Last weekend’s USA Hockey Meetings in Orlando was a happening event. Aside from the general business of the meetings themselves, the real action takes place in the lobby, Starbucks, and restaurants.
One of the hottest topics of the meeting was what USA Hockey’s American Collegiate Hockey Association is on the verge of becoming.
New Executive Director Craig Barnett is a rising superstar when it comes to hockey here in the United States. The former goalie spent 20 years as a coach, and athletic director, before taking a position with Pointstreak. He spent the last eight years with the North American Hockey League (Director of Player Personnel) before taking the helm of the ACHA.
The ACHA is a divided house. On one side there is the enormous Division II and III levels with 340 or so teams competing in 23 conferences. Add in 64 teams within the women’s two divisions and it’s easy to see why most decisions are in tune with what’s best for the majority. And there is where we have an issue.
It’s the Division I level that is in a bit of an identity crisis. Some schools still operate as a club type program while others literally play at this level of the game as a stepping stone to one of the NCAA levels. Schools like Penn State and Arizona State did exactly that. It looks like the University of Illinois could be next.
There are schools that treat their ACHA hockey programs as a varsity sport, this includes the full financial support of the school. While others rely on player fees to cover 100% of the team’s operating budget.
Over the past few years, there is a quiet discussion among coaches regarding the use of student/athletes coming from the Canadian Hockey League (major junior). Today, most players from that level of play, that wanted to play college hockey, were limited to Canada’s U Sports (formally known as Canadian Interuniversity Sport or CIS) schools.
The rules regarding the use of these players come from the ACHA itself, and not USA Hockey. While it’s debatable why NCAA schools elect to treat hockey players different than the rest of sports, it’s not understandable why the ACHA elected to follow the NCAA down that road. The reality is that most ex-major junior players are at the same place in life as the current pool of players on ACHA Division 1 rosters. The biggest difference between the two was the decision, at age 15 or 16, that put the players onto one developmental path or the other.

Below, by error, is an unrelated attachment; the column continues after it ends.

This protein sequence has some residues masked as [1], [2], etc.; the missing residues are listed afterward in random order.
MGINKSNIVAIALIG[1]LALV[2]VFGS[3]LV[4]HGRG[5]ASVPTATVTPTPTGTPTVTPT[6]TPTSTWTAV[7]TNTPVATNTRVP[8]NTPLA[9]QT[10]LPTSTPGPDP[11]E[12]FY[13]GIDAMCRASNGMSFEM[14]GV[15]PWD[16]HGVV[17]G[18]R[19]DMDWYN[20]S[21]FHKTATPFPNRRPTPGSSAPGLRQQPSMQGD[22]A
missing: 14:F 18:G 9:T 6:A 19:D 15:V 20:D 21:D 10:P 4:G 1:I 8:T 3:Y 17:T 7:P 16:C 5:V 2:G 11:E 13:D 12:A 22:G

It’s ludicrous to continue punishing ex-major junior players for a decision made much earlier in life. The money most players received from CHL teams is little more than hamburger and toothpaste expenses.
Allowing these young men to play, at the Division 1 level of ACHA hockey, would have a very positive impact on the overall level of play while righting a wrong along the way. If the Division I schools are split regarding the issue, why not separate the 57 or so teams into two groups and allow former major junior players back on the ice?
I’m thinking that Barnett is the perfect leader to make the idea a reality. Barnett completely understands how the change in policy would positively enhance his organization’s standing within the game. ACHA Division I hockey could quickly rival the on-ice product of NCAA Division I schools and boost each university’s profile along the way.
It’s about time but is Barnett the man to lead such a power move? He has a history of leaving a mark at each step of his rise within the game, turning ACHA Division I into a college hockey power player could be the perfect trophy before he takes the next step.
We are excited to see the man do his work.